There are four forms of excused absences recognized by the institution:

  1. observance of religious holy days—The student should notify his or her instructor(s) not later than the 15th day of the semester concerning the specific date(s) that the student will be absent for any religious holy day(s);
  2. representing the College District at an official institutional function;
  3. high school dual credit students representing the independent school district at an official institutional function; and
  4. military service.

Other absences may be considered excused at the discretion of the faculty member with appropriate documentation.  A student enrolled in a developmental course is subject to College District-mandated attendance policies. Failure to attend developmental classes shall result in removal from the course as defined by the College District.

It is the student’s responsibility to officially drop a class he or she is no longer attending.  To officially drop a class the student must obtain the class withdrawal form from Enrollment Services, complete the class withdrawal form, secure the required signatures, and return the completed form to Enrollment Services. The last day to drop with a Q is according to the Academic Calendar.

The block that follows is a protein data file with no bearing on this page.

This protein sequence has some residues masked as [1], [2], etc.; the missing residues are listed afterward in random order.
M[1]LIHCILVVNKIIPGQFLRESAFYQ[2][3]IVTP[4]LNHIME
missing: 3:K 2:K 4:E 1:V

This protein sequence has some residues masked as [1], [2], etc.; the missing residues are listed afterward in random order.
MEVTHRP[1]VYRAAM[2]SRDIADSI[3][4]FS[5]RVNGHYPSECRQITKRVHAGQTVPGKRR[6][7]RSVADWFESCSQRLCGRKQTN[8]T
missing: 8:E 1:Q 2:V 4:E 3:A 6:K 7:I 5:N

Scholastic Integrity

Blinn College does not tolerate cheating, plagiarism, or any other act of dishonesty with regard to the course in which you are enrolled.  The following text defines the faculty member’s responsibility with regard to the scholastic integrity expectation for this and all courses at Blinn College.

It is the responsibility of faculty members to maintain scholastic integrity at the College District by refusing to tolerate any form of scholastic dishonesty.  Adequate control of test materials, strict supervision during testing, and other preventive measures should be utilized, as necessary, to prevent cheating or plagiarism.  If there is compelling evidence that a student is involved in cheating or plagiarism, the instructor should assume responsibility and address the infraction.  Likewise, any student accused of scholastic dishonesty is entitled to due process as outlined in Blinn College Board Policy FLB (Local).  The Scholastic Integrity Policy is located in the Blinn College Student Handbook. In a case of scholastic dishonesty, it is critical that written documentation be maintained at each level throughout the process.

Students with Disabilities